Back in 2019, Goals Soccer Centres made a substantial accounting error with regard to their VAT, with a £12 million (at least!) blunder dating back “several years”. Even a small VAT error can be a nightmare to deal with, so one can only imagine the horror that the five-a-side football firm found themselves entangled in.
But such mistakes are easily avoidable. One would of course advise nipping it in the bud before it reaches circa £12 million. When owning a business, the danger is overstretching yourself and making mistakes.
VAT also brings its fair share of issues for the wider public with the inevitable price rises that come with it – take for instance the City Pub group chain who warned of potential price rises back in March.
But how else can you avoid and rectify those mistakes that are all too common in the realm of VAT accounting? Of course staying VAT compliant is important and amazing for a small business, but it involves the strain of completing accurate returns.
Know where the mistakes could lie
Given the complexity of VAT, it’s easy to feel you’ve made a mistake somewhere, even when you haven’t. The key to remaining compliant is to spot where mistakes could take place, or where they usually tend to take place more generally.
The first of these potential errors is likely to be the first one you think of, and that’s entering the incorrect figures. Some figures will depend on which scheme you’re using, which can make it even more confusing, but remind yourself of the scheme you use to ensure that you enter the correct figures.
As for non-standard supplies, you could be making the honest mistake of not charging VAT on them. In the long run, this could result in some kind of VAT deficit in your accounting.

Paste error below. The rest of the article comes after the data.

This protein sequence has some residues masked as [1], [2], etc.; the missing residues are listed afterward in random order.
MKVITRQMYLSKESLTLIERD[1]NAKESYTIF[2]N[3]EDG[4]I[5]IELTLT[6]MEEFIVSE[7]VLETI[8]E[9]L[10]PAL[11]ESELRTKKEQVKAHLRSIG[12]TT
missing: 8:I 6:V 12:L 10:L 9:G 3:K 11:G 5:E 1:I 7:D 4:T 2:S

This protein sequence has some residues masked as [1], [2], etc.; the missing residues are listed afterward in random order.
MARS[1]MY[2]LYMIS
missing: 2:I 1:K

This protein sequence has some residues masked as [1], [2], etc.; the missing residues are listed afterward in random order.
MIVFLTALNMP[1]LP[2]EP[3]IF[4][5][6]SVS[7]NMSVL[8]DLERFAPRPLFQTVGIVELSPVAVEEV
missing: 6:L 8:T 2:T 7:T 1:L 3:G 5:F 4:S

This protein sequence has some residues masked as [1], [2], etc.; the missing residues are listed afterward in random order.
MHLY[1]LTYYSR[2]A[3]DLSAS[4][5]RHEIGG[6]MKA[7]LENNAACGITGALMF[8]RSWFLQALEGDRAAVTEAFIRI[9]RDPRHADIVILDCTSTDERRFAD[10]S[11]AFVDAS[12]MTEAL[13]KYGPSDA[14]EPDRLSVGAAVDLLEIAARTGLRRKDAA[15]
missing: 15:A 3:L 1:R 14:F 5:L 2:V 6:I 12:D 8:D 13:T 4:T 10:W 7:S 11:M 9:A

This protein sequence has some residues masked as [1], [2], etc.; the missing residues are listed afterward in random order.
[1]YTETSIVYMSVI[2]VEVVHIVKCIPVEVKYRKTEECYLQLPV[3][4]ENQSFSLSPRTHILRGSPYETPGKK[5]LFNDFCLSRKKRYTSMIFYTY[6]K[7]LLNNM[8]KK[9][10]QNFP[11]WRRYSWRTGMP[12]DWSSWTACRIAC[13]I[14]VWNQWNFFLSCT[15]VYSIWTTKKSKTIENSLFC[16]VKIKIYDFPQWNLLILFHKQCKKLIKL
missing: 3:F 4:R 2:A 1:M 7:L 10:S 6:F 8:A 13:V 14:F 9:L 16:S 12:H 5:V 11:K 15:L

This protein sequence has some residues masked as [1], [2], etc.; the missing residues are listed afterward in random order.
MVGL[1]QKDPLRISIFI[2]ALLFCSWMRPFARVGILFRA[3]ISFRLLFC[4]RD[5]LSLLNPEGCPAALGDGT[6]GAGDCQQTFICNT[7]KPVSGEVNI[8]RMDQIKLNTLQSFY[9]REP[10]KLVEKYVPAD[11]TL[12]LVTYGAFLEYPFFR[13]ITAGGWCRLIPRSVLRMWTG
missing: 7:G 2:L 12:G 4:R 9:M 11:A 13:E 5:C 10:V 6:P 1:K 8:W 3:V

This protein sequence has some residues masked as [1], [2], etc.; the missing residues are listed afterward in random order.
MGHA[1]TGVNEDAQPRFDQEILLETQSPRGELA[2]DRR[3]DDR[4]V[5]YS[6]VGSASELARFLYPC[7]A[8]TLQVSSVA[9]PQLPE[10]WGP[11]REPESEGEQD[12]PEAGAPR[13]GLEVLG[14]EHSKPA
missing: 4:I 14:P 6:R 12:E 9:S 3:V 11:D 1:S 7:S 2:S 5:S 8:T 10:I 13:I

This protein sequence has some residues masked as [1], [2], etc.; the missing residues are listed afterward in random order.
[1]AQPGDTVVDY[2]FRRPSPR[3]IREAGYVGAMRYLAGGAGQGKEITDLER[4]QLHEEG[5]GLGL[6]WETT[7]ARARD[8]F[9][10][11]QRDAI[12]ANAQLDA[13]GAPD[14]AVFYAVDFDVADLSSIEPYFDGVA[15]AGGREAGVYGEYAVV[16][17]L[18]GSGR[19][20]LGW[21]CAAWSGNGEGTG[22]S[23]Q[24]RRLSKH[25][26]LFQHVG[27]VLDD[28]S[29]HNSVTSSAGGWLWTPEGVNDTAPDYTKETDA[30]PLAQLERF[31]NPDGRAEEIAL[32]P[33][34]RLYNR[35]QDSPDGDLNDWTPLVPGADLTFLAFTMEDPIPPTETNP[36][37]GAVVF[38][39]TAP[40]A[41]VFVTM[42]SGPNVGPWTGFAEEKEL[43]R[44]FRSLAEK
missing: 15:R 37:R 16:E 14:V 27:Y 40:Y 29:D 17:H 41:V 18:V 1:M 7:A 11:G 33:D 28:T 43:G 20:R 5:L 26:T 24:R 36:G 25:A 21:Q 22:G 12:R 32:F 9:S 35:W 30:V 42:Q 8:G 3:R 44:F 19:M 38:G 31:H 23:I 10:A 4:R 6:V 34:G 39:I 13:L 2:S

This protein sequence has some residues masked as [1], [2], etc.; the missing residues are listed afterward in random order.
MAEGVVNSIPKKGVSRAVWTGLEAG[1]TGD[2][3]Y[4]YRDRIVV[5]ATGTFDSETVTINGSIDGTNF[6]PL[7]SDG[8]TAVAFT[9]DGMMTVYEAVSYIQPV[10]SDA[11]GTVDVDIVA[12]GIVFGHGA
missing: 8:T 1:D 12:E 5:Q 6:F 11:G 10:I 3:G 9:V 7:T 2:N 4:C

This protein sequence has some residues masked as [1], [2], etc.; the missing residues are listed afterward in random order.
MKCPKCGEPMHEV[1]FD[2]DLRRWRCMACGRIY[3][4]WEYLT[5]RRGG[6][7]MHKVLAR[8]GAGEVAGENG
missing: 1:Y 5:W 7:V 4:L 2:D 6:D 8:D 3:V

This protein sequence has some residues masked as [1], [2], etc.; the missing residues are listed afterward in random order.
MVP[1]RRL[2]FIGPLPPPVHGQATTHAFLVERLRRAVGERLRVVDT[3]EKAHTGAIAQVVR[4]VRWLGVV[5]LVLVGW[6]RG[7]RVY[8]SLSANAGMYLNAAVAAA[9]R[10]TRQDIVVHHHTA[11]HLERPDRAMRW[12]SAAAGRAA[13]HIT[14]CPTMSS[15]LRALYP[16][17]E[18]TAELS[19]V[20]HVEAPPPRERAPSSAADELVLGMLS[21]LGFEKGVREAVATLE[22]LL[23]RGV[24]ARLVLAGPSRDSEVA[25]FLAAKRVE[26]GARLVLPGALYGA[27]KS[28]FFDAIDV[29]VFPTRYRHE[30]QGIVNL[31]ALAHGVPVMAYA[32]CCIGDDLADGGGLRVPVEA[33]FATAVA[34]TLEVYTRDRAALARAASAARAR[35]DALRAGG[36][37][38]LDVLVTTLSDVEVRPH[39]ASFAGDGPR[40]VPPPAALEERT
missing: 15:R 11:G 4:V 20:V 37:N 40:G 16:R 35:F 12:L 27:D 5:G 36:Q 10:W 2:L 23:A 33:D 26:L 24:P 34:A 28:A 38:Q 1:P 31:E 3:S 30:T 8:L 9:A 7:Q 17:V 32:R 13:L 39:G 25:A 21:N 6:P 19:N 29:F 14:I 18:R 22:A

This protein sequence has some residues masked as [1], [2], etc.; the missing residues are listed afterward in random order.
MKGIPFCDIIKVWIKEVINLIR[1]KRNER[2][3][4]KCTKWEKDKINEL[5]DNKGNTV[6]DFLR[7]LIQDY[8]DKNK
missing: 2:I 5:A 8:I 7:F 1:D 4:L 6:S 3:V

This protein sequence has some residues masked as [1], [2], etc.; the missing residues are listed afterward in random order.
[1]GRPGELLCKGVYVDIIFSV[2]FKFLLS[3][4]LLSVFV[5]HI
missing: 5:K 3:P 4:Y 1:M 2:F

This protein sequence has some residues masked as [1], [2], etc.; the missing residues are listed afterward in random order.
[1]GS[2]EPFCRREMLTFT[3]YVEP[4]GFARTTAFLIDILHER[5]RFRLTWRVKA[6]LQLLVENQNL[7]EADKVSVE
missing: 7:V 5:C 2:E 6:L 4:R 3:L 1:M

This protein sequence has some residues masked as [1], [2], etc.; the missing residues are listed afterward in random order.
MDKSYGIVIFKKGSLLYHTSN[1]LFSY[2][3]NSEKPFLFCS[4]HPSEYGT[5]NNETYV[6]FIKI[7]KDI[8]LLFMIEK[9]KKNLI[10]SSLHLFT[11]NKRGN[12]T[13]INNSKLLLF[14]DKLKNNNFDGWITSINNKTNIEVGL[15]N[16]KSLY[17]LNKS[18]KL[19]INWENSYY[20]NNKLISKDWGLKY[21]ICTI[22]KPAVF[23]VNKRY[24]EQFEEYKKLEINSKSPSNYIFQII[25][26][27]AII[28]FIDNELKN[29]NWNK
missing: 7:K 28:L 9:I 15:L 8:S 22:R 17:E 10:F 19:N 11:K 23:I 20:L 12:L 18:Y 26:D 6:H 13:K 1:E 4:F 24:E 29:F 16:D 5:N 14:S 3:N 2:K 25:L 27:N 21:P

Highlight the transactions you are unsure of and seek advice from a professional – it can’t hurt to have another set of eyes. This can easily be done with the likes of automated accounting softwares like Xelix on hand to deal with some of the more tedious areas of accounting.
It applies to most things in life, but arguably nowhere more so than VAT returns. VAT invoices have to be issued within 30 days of the date of supply (or payment if it happens to be made in advance).
Naturally, this differs between goods and services, so make sure you’re clued up on when the date of supply is for you. Generally for goods, the date of supply is the date the goods are sent, collected, or made available. For services, it is generally the day the service was supplied or completed, depending on how long the service takes.
By the same token, you may be guilty of issuing a VAT invoice when you don’t need to. For instance, a VAT invoice isn’t needed for exempt of zero-rated sales within the UK, gifted goods, or if your customer operates a self-billing arrangement. Once again, seeking advice could benefit you greatly if you’re unsure of the rules and regulations around VAT.
And there you have it – just a couple of tips and tricks to mitigate the risk of problems with your VAT.
With immense knowledge about different walks of life and a curiosity for deep research, Ismail Khalid is a versatile writer who is passionate to write for lifestyle blogs. His writings carry a huge amount of different social aspects that may help to improve your lifestyle.